Of the mad moon.


To participate in the wonderful One Stop Poetry challenges, to learn and grow and write your heart out, click here.  (French refs: the flowers of spring, the quite open flowers)

Copyright Jenne’ R. Andrews 2011
All rights reserved


Reflections said...

Stark images tonal of sadness... Beautiful!

Alegria Imperial said...

I love how the images weave in and out of dark yet magical reality, how the voices swing from innocence to mastery, how her fractured young watches her fly into the "white eye of the mad moon"; and how the language moans and sobs in English and in French! Totally captivating, Jenne! Thanks!

Lorenzo — Alchemist's Pillow said...

Oh, Jenne, what a powerful and evocative poem. Each rereading (and there have been quite a few) brings out new meanings and nuances. The robins of the night, the trampling mares, the real, the remembered and the imaginary mere, startled away by the sound of the rain, the breast caking at the vowel of the babe's cry ... the imagery is stunning, all leading up to that howling ending ... the battle cry, the white eye of the mad moon. Almost more than I can bear this morning. Almost.

Brian Miller said...

this is a gorgeous write...wonderfulimagery that evoke feeling...the reactions changind from first stanza to last...very nice one shot.

Carl said...

This is a beautiful piece. I love the way the POV moves. Each reading does bring forth new feelings and that is powerful.

These lines had particular power for me:
"My imaginary mere
Teaches me the solace of the wind
And it rocks me in her absence"

This is great work.

Anonymous said...

I found your words "I am safe in the pouch of the nest" to be particularly reassuring. Beautiful poetry.


hedgewitch said...

Is it just me or are you echoing a bit on purpose some Baudelaire here; in particular the unique and killer lines ",ma mere, ma sembable" remind me of the famous "Hypocrite lecteur, — mon semblable, — mon frère!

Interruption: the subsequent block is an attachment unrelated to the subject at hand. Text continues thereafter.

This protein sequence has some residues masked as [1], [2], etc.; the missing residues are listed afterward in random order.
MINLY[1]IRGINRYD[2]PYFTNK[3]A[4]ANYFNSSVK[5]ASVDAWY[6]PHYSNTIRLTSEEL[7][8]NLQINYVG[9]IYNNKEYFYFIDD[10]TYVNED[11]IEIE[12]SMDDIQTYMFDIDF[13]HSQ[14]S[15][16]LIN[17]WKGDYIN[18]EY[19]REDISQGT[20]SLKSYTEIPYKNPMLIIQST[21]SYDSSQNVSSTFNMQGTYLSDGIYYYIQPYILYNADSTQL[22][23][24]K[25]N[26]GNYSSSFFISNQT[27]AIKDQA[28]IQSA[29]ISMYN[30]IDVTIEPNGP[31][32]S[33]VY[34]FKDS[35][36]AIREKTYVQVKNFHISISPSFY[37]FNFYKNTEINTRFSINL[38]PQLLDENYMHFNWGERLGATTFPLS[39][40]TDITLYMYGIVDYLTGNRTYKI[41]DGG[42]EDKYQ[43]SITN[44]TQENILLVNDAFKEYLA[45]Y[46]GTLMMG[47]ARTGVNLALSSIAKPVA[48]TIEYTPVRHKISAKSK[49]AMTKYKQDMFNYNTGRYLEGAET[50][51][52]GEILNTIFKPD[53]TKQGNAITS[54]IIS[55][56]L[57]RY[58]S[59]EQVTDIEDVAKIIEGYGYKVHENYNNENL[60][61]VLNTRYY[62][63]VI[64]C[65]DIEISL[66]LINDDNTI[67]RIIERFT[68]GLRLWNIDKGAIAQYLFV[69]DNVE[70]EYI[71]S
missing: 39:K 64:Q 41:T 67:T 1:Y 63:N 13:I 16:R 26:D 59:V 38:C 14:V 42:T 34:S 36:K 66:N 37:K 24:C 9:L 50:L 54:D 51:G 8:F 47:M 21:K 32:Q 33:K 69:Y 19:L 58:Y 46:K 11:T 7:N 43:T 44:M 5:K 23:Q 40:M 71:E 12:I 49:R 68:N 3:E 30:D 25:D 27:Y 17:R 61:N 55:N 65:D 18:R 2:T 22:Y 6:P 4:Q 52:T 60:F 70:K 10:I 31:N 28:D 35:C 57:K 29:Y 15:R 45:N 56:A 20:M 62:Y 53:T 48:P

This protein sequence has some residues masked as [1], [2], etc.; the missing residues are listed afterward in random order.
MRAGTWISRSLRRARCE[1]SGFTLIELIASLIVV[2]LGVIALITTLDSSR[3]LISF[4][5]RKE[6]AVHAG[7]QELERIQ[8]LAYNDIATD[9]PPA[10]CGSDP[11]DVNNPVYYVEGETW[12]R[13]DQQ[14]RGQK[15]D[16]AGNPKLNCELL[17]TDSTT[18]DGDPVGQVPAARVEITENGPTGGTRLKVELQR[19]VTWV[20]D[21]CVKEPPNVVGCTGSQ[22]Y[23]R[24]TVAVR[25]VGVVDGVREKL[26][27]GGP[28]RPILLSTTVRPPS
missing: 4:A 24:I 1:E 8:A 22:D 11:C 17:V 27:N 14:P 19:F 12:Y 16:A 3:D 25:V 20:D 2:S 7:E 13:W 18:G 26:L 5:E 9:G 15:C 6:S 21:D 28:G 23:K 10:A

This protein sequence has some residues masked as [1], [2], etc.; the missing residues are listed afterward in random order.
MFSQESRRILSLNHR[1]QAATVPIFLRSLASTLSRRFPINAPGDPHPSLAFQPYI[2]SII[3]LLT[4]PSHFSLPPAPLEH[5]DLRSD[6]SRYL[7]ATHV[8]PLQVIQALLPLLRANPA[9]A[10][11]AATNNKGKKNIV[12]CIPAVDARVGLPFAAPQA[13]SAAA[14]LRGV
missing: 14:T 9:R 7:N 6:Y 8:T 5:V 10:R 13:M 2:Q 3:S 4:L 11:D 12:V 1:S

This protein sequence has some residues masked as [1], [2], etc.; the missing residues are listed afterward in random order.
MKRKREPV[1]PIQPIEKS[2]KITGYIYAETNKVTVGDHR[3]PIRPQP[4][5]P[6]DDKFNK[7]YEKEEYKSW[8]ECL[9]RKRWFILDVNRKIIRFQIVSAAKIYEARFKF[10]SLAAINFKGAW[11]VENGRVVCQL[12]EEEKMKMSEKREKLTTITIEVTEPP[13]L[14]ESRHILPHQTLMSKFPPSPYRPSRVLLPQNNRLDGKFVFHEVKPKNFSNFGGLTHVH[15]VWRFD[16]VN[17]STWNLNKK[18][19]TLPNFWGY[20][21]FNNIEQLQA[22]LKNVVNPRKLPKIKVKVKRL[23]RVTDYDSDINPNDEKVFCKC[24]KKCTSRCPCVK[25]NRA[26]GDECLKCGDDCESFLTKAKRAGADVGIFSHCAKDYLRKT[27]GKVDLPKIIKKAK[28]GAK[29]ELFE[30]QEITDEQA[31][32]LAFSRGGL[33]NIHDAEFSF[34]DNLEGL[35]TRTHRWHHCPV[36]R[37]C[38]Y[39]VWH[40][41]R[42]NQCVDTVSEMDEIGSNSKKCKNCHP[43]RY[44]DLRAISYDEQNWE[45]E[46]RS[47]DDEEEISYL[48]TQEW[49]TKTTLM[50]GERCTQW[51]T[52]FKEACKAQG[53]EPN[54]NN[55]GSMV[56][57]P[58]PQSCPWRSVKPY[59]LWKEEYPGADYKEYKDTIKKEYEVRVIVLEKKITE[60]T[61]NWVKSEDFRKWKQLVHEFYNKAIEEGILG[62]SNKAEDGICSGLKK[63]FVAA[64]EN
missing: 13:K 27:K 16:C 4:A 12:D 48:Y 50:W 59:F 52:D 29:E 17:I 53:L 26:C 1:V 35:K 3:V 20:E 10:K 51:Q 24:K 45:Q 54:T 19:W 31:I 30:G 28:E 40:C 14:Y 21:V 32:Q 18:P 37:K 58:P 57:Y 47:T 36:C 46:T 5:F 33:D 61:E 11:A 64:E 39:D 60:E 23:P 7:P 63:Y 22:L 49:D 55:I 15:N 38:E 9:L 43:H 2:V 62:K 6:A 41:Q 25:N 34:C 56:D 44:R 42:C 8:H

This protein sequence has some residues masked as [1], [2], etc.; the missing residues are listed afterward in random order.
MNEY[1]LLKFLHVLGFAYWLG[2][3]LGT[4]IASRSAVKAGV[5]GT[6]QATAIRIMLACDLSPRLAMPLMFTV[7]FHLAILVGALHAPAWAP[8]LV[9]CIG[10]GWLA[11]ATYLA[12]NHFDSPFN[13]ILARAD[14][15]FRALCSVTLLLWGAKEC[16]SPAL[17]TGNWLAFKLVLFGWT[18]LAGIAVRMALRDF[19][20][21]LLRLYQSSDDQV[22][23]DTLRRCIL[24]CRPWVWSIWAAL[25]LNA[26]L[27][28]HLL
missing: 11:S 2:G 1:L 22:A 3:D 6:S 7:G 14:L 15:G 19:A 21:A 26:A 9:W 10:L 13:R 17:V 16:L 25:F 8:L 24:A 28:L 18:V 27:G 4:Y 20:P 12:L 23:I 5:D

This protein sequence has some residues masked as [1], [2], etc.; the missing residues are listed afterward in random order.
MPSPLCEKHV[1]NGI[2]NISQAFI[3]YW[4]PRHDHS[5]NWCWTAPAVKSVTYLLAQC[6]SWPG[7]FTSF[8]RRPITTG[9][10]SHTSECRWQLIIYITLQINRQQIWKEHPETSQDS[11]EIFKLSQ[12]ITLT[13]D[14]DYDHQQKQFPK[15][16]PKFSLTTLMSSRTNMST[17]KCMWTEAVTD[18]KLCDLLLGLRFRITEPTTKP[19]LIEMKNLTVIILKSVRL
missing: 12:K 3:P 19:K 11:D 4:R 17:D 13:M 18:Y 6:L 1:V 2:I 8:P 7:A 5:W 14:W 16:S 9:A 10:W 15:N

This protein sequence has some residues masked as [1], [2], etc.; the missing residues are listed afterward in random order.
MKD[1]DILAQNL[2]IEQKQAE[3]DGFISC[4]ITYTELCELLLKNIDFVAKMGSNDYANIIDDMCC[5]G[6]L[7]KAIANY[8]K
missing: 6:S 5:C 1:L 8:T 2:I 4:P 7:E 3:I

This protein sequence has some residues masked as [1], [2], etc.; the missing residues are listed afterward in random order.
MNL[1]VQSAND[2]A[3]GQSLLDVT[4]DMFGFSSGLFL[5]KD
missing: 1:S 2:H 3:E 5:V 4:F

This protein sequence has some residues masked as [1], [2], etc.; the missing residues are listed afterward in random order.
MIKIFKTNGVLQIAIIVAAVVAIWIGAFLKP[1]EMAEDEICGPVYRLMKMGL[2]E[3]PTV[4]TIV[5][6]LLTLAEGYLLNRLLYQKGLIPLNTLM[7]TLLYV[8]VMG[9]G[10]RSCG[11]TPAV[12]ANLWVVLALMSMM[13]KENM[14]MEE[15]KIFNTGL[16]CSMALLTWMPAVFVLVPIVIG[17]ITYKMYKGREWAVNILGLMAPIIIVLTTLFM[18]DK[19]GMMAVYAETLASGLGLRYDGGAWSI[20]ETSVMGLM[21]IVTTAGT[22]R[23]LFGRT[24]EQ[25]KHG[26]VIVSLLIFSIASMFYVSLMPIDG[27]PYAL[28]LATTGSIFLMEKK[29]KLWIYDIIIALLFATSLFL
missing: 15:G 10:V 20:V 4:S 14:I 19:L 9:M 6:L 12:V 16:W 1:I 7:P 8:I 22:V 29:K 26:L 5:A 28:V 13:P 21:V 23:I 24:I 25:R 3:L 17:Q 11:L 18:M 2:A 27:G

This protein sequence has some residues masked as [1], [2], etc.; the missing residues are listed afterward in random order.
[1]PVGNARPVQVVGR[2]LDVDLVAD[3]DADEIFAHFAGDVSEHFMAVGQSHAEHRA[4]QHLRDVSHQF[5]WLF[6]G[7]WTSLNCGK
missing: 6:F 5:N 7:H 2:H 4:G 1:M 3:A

Regardless, this is a gem of a poem on mothering, on trying to understand why it seems so hard for humans and so easy for birds and horses and other creatures to give in totality to their young the things that are needed rather than the things that are an empty gesture...as always, thought-provoking, profound and satisfying to read your work.

Maureen said...

You are on a roll, Jen! This has all your trademarks - lyricism, imagery, control of voice and more. So pleased to see the number of your followers increasing, too.

"... breast.../Caking at the long vowels of my cry": incredible.

jen revved said...

Thanks so very much, each of you, for these wonderful comments-- this was a tough poem to write, a tough thing to confront-- but isn't that something we must do, even at deeply personal levels. HW-- in one of her poems, perhaps "Diving into the Wreck" AR echoes Baudelaire w/ "mon semblable mon soeur" or however you spell sister-- I had remembered Rich's appropriation--- good call! so amazing that now we can know how we're doing when we write; we feed each other with our work, clearly!

Claudia said...

oh wow - this was utterly beautiful - strong and passionate and this last stanza was just gorgeous!

Padmavani said...

what do I say that others haven't said already, except that I have bookmarked this poem and will come back to read it again and again.